Of course, you’re able to set parameters and intensity of this compression. They can also boost the signal when needed, but the main purpose is to keep everything in check and prevent anything from popping up in the mix.

This is why they’re very useful for bassists and rhythm guitarists.


Expanders, aka noise gates

Boss NS-2 Noise Suppressor Pedal review

An expander is the opposite of a compressor – quiet parts get quieter, and louder parts get louder or just stay at the same volume.

This effect is perfect for dealing with high gain distortions that tend to add that hissing sound when you’re not playing. While it can’t filter out the hissing during your playing, it does keep things quiet in between the notes.

They usually have just one control that sets the threshold at which the effect is activated. They’re simple to use but still require some experience to implement properly without soaking up your tone.


Pitch-altering pedals

digitech-whammy-pedal-re-issue-with-midi-control

This is where the fun stuff begins. Pitch shifters can alter the pitch of your whole output or add one or more intervals to what you’re playing.

For instance, the famous example here is the Digitech Whammy that can alter the pitch of your tone as you rock the moving part of the pedal back and forth.

Kind of like a wah pedal, but it changes the pitch. You can hear this one in Rage Against the Machine’s famous song “Killing in the Name.”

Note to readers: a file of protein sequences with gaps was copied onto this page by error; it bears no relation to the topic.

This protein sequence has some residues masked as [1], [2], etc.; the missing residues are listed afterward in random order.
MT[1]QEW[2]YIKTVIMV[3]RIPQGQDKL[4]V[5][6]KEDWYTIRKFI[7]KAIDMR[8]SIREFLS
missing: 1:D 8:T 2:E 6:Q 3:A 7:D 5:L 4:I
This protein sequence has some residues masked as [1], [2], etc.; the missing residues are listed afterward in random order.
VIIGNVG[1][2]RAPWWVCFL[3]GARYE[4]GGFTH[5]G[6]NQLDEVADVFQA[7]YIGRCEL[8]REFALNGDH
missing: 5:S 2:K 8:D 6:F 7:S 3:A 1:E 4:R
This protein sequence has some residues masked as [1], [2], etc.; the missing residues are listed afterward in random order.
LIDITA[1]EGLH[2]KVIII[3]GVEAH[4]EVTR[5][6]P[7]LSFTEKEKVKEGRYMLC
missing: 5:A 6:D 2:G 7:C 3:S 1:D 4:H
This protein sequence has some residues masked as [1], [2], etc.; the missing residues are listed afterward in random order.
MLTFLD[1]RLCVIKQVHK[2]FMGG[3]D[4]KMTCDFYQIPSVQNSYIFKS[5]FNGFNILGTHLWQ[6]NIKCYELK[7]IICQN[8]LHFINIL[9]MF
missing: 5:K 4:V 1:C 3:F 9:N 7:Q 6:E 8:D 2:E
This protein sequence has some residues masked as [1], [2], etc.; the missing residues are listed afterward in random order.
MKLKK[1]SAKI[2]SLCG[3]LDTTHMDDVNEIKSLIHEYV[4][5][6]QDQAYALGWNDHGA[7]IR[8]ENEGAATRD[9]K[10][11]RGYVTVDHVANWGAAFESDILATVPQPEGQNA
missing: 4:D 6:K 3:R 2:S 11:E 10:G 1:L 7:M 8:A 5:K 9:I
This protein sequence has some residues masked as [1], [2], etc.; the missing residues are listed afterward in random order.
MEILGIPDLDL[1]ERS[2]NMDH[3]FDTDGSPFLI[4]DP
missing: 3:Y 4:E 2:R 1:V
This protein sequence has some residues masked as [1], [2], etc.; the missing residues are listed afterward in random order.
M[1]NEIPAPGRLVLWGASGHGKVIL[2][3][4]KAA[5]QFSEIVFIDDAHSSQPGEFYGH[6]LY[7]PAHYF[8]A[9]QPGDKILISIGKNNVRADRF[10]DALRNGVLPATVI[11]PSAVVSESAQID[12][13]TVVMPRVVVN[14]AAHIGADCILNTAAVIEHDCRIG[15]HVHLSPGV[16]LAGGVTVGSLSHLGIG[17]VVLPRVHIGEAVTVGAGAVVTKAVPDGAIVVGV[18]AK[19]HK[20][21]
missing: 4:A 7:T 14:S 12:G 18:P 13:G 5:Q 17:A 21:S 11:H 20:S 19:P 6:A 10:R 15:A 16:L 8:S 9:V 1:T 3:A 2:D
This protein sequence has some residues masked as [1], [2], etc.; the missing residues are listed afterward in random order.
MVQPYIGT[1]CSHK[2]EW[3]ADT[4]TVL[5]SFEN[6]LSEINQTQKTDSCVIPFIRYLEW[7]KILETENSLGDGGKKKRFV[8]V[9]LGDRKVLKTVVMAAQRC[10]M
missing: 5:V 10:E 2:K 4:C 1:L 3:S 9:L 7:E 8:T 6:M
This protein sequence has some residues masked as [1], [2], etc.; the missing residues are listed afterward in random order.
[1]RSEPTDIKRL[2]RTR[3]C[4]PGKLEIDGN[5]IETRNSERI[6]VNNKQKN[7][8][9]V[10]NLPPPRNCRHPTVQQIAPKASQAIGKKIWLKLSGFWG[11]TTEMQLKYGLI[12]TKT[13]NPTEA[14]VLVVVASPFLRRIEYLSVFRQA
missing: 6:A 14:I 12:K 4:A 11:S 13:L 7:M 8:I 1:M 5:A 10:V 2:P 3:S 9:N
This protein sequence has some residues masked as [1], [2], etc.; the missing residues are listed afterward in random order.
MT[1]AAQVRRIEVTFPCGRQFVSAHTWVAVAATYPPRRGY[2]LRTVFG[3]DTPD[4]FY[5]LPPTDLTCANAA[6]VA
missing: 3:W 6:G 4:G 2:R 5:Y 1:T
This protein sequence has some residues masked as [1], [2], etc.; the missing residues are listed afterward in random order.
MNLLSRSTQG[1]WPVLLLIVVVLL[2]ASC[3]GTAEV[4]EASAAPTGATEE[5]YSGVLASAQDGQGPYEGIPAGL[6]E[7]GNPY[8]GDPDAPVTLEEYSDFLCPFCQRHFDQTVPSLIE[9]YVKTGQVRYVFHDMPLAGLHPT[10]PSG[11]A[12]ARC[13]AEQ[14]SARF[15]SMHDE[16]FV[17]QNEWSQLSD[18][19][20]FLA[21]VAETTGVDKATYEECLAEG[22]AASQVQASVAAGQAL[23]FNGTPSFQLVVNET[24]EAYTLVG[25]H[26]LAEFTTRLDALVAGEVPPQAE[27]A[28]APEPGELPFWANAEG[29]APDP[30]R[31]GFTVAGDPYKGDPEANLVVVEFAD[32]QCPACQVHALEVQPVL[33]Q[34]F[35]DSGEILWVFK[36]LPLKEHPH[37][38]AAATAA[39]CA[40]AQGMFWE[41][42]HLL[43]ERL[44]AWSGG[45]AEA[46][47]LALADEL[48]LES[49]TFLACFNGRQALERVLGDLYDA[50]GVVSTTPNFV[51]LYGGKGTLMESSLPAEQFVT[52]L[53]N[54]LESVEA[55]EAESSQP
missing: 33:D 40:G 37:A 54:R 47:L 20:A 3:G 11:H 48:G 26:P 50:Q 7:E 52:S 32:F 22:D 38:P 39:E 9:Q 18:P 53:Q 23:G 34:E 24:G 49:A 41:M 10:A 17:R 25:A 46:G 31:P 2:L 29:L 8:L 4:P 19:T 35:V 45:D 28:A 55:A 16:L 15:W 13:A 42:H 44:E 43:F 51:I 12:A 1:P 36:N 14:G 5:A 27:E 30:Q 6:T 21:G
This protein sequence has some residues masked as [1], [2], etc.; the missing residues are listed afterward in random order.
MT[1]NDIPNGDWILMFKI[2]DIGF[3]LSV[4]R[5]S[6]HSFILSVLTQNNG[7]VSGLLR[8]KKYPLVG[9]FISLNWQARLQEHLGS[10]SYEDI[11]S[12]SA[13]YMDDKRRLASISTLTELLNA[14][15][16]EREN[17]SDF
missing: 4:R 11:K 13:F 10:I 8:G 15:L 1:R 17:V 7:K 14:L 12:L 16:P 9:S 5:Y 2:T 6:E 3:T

Octaver pedals are also pretty common on pedalboards, and they usually have settings to add two additional tones to what you’re playing, one and two octaves below.

They can find uses in lead sections or anything that doesn’t involve playing more than one note at a time. Boss has some great Octaver pedals, like the OC-3.

We also have harmonizers that add the desired interval above or below notes that you’re playing. These can either work chromatically by adding a fixed interval (i.e. major third) or diatonically where they work “smart” and accommodate the intervals according to the scale that you’re playing.

To use these “smart” versions of harmonizers, you need some basic music theory knowledge. Examples of harmonizer pedals include Boss VE-2, Boss VE-8, TC Helicon Harmony, and many others.


Distortion

Boss DS-2 Turbo Distortion review

Now we get to the most important part of every pedalboard – distortion pedals. In the world of guitar, the distortion effect is divided into three categories, which are overdrive, classic distortion, and fuzz.